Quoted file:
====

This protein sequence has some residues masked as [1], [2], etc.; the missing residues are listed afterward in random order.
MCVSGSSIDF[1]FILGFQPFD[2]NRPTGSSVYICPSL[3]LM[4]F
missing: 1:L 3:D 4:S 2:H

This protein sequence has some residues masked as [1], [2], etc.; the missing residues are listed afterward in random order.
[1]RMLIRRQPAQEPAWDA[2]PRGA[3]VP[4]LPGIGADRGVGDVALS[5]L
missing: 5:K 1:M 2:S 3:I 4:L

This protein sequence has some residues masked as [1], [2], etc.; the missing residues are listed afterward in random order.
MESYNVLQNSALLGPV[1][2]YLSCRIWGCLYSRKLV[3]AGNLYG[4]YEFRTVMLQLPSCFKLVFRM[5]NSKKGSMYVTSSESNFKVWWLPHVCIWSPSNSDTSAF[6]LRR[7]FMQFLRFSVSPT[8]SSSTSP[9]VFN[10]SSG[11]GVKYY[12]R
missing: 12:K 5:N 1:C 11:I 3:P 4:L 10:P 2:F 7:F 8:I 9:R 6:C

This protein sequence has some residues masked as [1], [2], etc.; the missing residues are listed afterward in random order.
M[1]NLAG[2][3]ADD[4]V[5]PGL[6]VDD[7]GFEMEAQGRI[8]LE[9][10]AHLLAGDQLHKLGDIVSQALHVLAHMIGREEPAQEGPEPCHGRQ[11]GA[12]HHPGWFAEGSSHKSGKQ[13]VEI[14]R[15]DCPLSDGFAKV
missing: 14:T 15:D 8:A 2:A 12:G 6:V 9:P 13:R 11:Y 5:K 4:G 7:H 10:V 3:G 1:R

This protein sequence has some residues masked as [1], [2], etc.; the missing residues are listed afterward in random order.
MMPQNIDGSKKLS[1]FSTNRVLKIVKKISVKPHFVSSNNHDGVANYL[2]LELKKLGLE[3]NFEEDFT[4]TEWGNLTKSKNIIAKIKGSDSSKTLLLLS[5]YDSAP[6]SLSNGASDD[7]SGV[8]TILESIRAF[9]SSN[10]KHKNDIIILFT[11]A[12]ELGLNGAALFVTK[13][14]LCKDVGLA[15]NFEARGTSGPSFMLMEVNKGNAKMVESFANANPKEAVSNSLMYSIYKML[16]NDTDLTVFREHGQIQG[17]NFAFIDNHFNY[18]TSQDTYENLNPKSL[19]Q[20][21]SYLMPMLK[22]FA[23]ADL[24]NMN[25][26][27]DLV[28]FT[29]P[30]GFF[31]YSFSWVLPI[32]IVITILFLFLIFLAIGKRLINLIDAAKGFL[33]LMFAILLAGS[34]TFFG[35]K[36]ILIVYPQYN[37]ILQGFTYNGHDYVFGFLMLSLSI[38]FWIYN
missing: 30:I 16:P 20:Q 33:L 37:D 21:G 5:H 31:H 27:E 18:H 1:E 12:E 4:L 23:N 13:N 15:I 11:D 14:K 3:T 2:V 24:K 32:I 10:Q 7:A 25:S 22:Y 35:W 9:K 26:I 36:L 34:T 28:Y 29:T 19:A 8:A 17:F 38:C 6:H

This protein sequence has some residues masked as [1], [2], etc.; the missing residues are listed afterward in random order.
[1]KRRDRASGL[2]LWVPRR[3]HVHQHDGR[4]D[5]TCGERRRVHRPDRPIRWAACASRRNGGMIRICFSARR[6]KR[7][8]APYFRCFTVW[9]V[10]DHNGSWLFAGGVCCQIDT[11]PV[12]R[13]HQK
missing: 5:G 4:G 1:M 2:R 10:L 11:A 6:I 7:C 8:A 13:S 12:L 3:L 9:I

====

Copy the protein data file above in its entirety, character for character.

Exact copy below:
This protein sequence has some residues masked as [1], [2], etc.; the missing residues are listed afterward in random order.
MCVSGSSIDF[1]FILGFQPFD[2]NRPTGSSVYICPSL[3]LM[4]F
missing: 1:L 3:D 4:S 2:H

This protein sequence has some residues masked as [1], [2], etc.; the missing residues are listed afterward in random order.
[1]RMLIRRQPAQEPAWDA[2]PRGA[3]VP[4]LPGIGADRGVGDVALS[5]L
missing: 5:K 1:M 2:S 3:I 4:L

This protein sequence has some residues masked as [1], [2], etc.; the missing residues are listed afterward in random order.
MESYNVLQNSALLGPV[1][2]YLSCRIWGCLYSRKLV[3]AGNLYG[4]YEFRTVMLQLPSCFKLVFRM[5]NSKKGSMYVTSSESNFKVWWLPHVCIWSPSNSDTSAF[6]LRR[7]FMQFLRFSVSPT[8]SSSTSP[9]VFN[10]SSG[11]GVKYY[12]R
missing: 12:K 5:N 1:C 11:I 3:P 4:L 10:P 2:F 7:F 8:I 9:R 6:C

This protein sequence has some residues masked as [1], [2], etc.; the missing residues are listed afterward in random order.
M[1]NLAG[2][3]ADD[4]V[5]PGL[6]VDD[7]GFEMEAQGRI[8]LE[9][10]AHLLAGDQLHKLGDIVSQALHVLAHMIGREEPAQEGPEPCHGRQ[11]GA[12]HHPGWFAEGSSHKSGKQ[13]VEI[14]R[15]DCPLSDGFAKV
missing: 14:T 15:D 8:A 2:A 12:G 6:V 9:P 13:R 11:Y 5:K 4:G 7:H 10:V 3:G 1:R

This protein sequence has some residues masked as [1], [2], etc.; the missing residues are listed afterward in random order.
MMPQNIDGSKKLS[1]FSTNRVLKIVKKISVKPHFVSSNNHDGVANYL[2]LELKKLGLE[3]NFEEDFT[4]TEWGNLTKSKNIIAKIKGSDSSKTLLLLS[5]YDSAP[6]SLSNGASDD[7]SGV[8]TILESIRAF[9]SSN[10]KHKNDIIILFT[11]A[12]ELGLNGAALFVTK[13][14]LCKDVGLA[15]NFEARGTSGPSFMLMEVNKGNAKMVESFANANPKEAVSNSLMYSIYKML[16]NDTDLTVFREHGQIQG[17]NFAFIDNHFNY[18]TSQDTYENLNPKSL[19]Q[20][21]SYLMPMLK[22]FA[23]ADL[24]NMN[25][26][27]DLV[28]FT[29]P[30]GFF[31]YSFSWVLPI[32]IVITILFLFLIFLAIGKRLINLIDAAKGFL[33]LMFAILLAGS[34]TFFG[35]K[36]ILIVYPQYN[37]ILQGFTYNGHDYVFGFLMLSLSI[38]FWIYN
missing: 30:I 16:P 20:Q 33:L 37:D 21:G 5:H 31:H 27:E 18:H 1:E 12:E 4:L 23:N 13:N 15:I 11:D 14:K 3:T 2:V 24:K 32:I 10:Q 7:A 25:S 22:Y 35:W 9:K 26:I 36:L 34:T 28:Y 29:T 19:A 8:A 17:F 38:C 6:H

This protein sequence has some residues masked as [1], [2], etc.; the missing residues are listed afterward in random order.
[1]KRRDRASGL[2]LWVPRR[3]HVHQHDGR[4]D[5]TCGERRRVHRPDRPIRWAACASRRNGGMIRICFSARR[6]KR[7][8]APYFRCFTVW[9]V[10]DHNGSWLFAGGVCCQIDT[11]PV[12]R[13]HQK
missing: 5:G 4:G 1:M 2:R 10:L 11:A 6:I 7:C 8:A 13:S 12:L 3:L 9:I